Add Models and Controllers

by Mike Wasson

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In this section, you will add model classes that define the database entities. Then you will add Web API controllers that perform CRUD operations on those entities.

Add Model Classes

In this tutorial, we'll create the database by using the "Code First" approach to Entity Framework (EF). With Code First, you write C# classes that correspond to database tables, and EF creates the database. (For more information, see Entity Framework Development Approaches.)

We start by defining our domain objects as POCOs (plain-old CLR objects). We will create the following POCOs:

  • Author
  • Book

In Solution Explorer, right click the Models folder. Select Add, then select Class. Name the class Author.

Replace all of the boilerplate code in Author.cs with the following code.

using System.Collections.Generic;
using System.ComponentModel.DataAnnotations;

namespace BookService.Models
    public class Author
        public int Id { get; set; }
        public string Name { get; set; }

Add another class named Book, with the following code.

using System.ComponentModel.DataAnnotations;

namespace BookService.Models
    public class Book
        public int Id { get; set; }
        public string Title { get; set; }
        public int Year { get; set; }
        public decimal Price { get; set; }
        public string Genre { get; set; }

        // Foreign Key
        public int AuthorId { get; set; }
        // Navigation property
        public Author Author { get; set; }

Entity Framework will use these models to create database tables. For each model, the Id property will become the primary key column of the database table.

In the Book class, the AuthorId defines a foreign key into the Author table. (For simplicity, I'm assuming that each book has a single author.) The book class also contains a navigation property to the related Author. You can use the navigation property to access the related Author in code. I say more about navigation properties in part 4, Handling Entity Relations.

Add Web API Controllers

In this section, we'll add Web API controllers that support CRUD operations (create, read, update, and delete). The controllers will use Entity Framework to communicate with the database layer.

First, you can delete the file Controllers/ValuesController.cs. This file contains an example Web API controller, but you don't need it for this tutorial.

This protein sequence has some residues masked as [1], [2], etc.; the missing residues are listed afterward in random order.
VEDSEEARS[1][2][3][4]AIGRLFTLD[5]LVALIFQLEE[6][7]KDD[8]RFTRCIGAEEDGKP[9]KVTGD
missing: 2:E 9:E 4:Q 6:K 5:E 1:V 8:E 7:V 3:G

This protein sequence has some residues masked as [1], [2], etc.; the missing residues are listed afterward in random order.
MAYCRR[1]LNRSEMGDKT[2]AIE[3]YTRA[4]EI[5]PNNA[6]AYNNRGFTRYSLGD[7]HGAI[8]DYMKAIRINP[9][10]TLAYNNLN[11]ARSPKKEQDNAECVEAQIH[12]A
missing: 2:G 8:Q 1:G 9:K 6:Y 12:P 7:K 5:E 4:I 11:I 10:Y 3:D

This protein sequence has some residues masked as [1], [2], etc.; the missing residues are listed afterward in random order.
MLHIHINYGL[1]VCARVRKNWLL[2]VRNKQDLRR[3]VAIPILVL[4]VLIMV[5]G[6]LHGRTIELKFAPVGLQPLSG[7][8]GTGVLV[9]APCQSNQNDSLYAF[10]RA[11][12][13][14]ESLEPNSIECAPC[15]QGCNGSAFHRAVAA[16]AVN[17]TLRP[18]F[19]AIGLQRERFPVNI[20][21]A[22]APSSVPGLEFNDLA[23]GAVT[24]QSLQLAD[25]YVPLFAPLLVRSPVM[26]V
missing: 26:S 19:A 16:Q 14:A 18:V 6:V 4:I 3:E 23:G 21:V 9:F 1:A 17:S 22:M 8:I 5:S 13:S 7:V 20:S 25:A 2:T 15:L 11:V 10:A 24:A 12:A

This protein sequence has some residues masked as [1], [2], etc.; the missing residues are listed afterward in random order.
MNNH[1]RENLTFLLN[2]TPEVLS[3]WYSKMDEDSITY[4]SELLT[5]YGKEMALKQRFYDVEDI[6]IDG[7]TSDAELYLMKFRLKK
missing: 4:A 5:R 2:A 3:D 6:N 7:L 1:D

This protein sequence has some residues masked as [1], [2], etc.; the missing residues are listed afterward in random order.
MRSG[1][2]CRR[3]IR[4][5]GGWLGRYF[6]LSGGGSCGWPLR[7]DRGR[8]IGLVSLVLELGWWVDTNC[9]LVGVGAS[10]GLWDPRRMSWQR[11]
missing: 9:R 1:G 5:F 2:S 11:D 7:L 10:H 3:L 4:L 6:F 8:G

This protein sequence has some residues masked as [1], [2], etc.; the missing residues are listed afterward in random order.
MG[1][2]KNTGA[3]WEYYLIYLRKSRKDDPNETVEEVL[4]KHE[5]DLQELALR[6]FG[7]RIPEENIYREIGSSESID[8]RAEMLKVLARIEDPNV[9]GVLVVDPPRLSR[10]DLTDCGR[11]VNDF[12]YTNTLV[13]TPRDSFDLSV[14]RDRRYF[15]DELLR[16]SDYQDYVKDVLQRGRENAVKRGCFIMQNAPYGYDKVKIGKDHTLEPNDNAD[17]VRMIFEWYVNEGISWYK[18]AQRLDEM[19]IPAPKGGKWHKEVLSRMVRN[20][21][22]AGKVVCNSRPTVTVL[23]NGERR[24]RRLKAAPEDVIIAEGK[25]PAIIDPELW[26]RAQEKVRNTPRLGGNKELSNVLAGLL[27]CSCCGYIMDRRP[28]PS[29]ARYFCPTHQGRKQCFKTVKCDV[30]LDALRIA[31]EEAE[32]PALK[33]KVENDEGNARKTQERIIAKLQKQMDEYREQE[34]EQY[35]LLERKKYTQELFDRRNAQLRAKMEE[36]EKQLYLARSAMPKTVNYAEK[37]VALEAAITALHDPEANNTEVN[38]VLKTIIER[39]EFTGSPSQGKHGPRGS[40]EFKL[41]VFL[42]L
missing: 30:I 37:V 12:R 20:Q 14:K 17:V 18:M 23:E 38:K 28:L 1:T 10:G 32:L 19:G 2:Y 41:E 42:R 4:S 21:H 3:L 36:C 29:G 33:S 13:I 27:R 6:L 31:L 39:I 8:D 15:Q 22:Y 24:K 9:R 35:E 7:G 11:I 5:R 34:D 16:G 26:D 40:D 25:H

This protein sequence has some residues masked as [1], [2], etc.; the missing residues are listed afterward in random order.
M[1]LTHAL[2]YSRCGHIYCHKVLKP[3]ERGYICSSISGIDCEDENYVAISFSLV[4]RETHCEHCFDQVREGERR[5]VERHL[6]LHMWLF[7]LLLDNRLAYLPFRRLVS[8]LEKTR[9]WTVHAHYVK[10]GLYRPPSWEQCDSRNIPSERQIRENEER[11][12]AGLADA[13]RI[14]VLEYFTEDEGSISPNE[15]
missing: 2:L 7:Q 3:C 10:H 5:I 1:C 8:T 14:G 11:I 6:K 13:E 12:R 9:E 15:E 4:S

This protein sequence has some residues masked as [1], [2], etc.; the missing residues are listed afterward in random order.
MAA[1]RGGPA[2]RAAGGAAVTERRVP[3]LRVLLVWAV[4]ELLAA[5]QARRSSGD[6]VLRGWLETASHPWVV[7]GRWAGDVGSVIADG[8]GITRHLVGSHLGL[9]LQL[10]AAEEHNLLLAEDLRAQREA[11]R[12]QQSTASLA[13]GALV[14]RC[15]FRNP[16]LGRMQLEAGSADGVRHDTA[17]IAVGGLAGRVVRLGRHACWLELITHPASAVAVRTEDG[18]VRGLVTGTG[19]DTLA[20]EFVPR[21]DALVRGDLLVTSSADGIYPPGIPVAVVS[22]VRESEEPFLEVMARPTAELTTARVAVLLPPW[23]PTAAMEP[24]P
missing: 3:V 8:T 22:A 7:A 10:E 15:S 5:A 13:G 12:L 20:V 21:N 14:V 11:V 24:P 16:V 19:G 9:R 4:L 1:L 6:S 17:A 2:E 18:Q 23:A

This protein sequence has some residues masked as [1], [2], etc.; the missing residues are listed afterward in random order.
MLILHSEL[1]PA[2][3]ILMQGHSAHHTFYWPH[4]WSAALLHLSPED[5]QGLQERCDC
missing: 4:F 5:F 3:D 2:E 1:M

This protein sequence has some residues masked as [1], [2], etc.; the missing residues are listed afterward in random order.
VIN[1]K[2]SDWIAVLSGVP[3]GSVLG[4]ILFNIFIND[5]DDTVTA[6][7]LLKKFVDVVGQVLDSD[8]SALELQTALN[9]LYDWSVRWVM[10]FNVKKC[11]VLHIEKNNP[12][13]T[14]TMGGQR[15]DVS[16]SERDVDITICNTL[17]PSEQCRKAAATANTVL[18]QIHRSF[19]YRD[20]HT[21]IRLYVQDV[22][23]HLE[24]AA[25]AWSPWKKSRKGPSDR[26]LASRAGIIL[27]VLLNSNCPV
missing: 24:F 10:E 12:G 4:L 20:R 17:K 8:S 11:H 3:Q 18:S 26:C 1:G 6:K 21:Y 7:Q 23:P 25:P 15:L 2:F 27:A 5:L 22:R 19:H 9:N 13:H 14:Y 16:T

Next, build the project. The Web API scaffolding uses reflection to find the model classes, so it needs the compiled assembly.

In Solution Explorer, right-click the Controllers folder. Select Add, then select Controller.

In the Add Scaffold dialog, select "Web API 2 Controller with actions, using Entity Framework". Click Add.

In the Add Controller dialog, do the following:

  1. In the Model class dropdown, select the Author class. (If you don't see it listed in the dropdown, make sure that you built the project.)
  2. Check "Use async controller actions".
  3. Leave the controller name as "AuthorsController".
  4. Click plus (+) button next to Data Context Class.

In the New Data Context dialog, leave the default name and click Add.

Click Add to complete the Add Controller dialog. The dialog adds two classes to your project:

  • AuthorsController defines a Web API controller. The controller implements the REST API that clients use to perform CRUD operations on the list of authors.
  • BookServiceContext manages entity objects during run time, which includes populating objects with data from a database, change tracking, and persisting data to the database. It inherits from DbContext.

At this point, build the project again. Now go through the same steps to add an API controller for Book entities. This time, select Book for the model class, and select the existing BookServiceContext class for the data context class. (Don't create a new data context.) Click Add to add the controller.